Unveiling how the 20,000 or so proteins in the human body work—and malfunction—is the key to understanding much of health and disease. Now, Salk researchers developed a new technique that allows scientists to better understand an elusive step critical in protein formation.
The new method, described on July 2, 2015 in the journal Cell, allows researchers to map critical chemical tags—called phosphates—that bond to amino acids (the building blocks of proteins) in the final stages of creating a protein.
Caption: Salk scientists developed antibodies that tag essential chemicals involved in protein action. In this dividing cell, the new antibody (green) marks discrete areas of a critical but elusive chemical reaction that happens when cells divide (DNA in blue and tubulin, a protein needed for cell division, in red).
When a cell produces a protein, molecular synthetic machinery first pieces together the amino acids into a long strand that bends and folds as it lengthens. Enzymes then gather around the structure to make final tweaks—trimming the protein or adding chemical tags. Among these last modifications is phosphorylation—or addition of phosphate—of individual amino acids to change the protein’s function. Until now, pinpointing exactly where (and why) all those phosphates are added has been tricky.
“We know that 9 out of the 20 amino acids can be phosphorylated, but we know very little about most of them because they’re so hard to study,” says Tony Hunter, American Cancer Society Professor, holder of the Dulbecco Chair in the Salk’s Molecular and Cell Biology Laboratory and senior author of the new paper.
When phosphate is added to three particular amino acids—serine, threonine and tyrosine—it forms a strong chemical bond. Researchers can easily identify the location of these phosphates. But when the other six amino acids are phosphorylated, the phosphate is only loosely attached to each amino acid, causing problems for researchers trying to glean what happens in these cases. One of these amino acids, called histidine (or phosphohistidine once a phosphate is added), has been particularly tough to study.
“With those strong phosphorylation events, you can label cells, isolate proteins and analyze the proteins in various ways to find out where the phosphates are,” says Hunter. “You can’t do that with phosphohistidine because it’s so unstable it falls apart as you’re trying to isolate the proteins.”
Hunter and his collaborators realized that to study this unstable interaction, they would have to use a trick to make a stronger bond between phosphate and histidine. So they used a special kind of modified phosphate, called phosphonate, engineered to bind more tightly to either of the two spots on a histidine amino acid where phosphate can be added. Then, they developed antibodies that specifically recognize these stable phosphohistidine analogues, but also detect authentic phosphohistidine in proteins.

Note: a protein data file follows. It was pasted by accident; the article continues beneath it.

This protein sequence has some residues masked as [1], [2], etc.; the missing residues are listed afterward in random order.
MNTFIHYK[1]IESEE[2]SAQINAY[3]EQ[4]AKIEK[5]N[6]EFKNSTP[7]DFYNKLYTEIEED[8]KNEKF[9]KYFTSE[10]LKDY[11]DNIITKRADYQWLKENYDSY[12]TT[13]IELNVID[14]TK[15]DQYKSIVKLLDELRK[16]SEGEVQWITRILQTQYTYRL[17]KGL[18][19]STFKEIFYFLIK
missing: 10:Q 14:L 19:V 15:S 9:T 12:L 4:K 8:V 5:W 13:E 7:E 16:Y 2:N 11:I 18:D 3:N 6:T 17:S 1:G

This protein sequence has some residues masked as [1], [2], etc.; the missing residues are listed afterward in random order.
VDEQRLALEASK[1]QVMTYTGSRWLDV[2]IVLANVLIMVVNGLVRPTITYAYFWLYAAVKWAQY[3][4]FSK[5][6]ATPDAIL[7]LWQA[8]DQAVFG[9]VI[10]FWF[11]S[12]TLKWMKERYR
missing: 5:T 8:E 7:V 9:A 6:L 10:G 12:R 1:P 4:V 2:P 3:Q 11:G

To test these new tools, the team added their phosphohistidine antibodies to a collection of different mammalian cells grown on slides and observed where in the cell the antibodies bound, which indicates parts of cells that have high levels of proteins with phosphohistidines.
“The thing that surprised us most is that when we stained the cells with the new antibodies, we saw discrete areas within the cells that had high levels of histidine phosphorylation, particularly when they were undergoing mitosis, the stage at which cells divide into two daughter cells,” says Hunter. They don’t yet know exactly why that is, but plan to continue to explore these results as well as detect the phosphorylation of other amino acids.
The team expects these antibody tools to be useful to other labs aiming to determine whether proteins of interest have any phosphohistidines.
The new method is “fairly easy for any lab to use,” Hunter says. “It doesn’t require a special instrument or anything, so I think it may be fairly quickly adopted.”
Other researchers on the study were Stephen Rush Fuhs, Jill Meisenhelder, Aaron Aslanian, Li Ma, Anna Zagorska and Greg Lemke, of the Salk Institute; Magda Stankova, Alan Binnie, Fahad Al-Obeidi and Jacques Mauger, of Sanofi; and John R. Yates III of the Scripps Research Institute.
The work and the researchers involved were supported by the National Institutes of Health, a Salk Institute Innovation Grant and the Helmsley Center for Genomic Medicine.
About the Salk Institute for Biological Studies:
The Salk Institute for Biological Studies is one of the world's preeminent basic research institutions, where internationally renowned faculty probes fundamental life science questions in a unique, collaborative and creative environment. Focused both on discovery and on mentoring future generations of researchers, Salk scientists make groundbreaking contributions to our understanding of cancer, aging, Alzheimer's, diabetes and infectious diseases by studying neuroscience, genetics, cell and plant biology, and related disciplines. Faculty achievements have been recognized with numerous honors, including Nobel Prizes and memberships in the National Academy of Sciences. Founded in 1960 by polio vaccine pioneer Jonas Salk, MD, the Institute is an independent nonprofit organization and architectural landmark.
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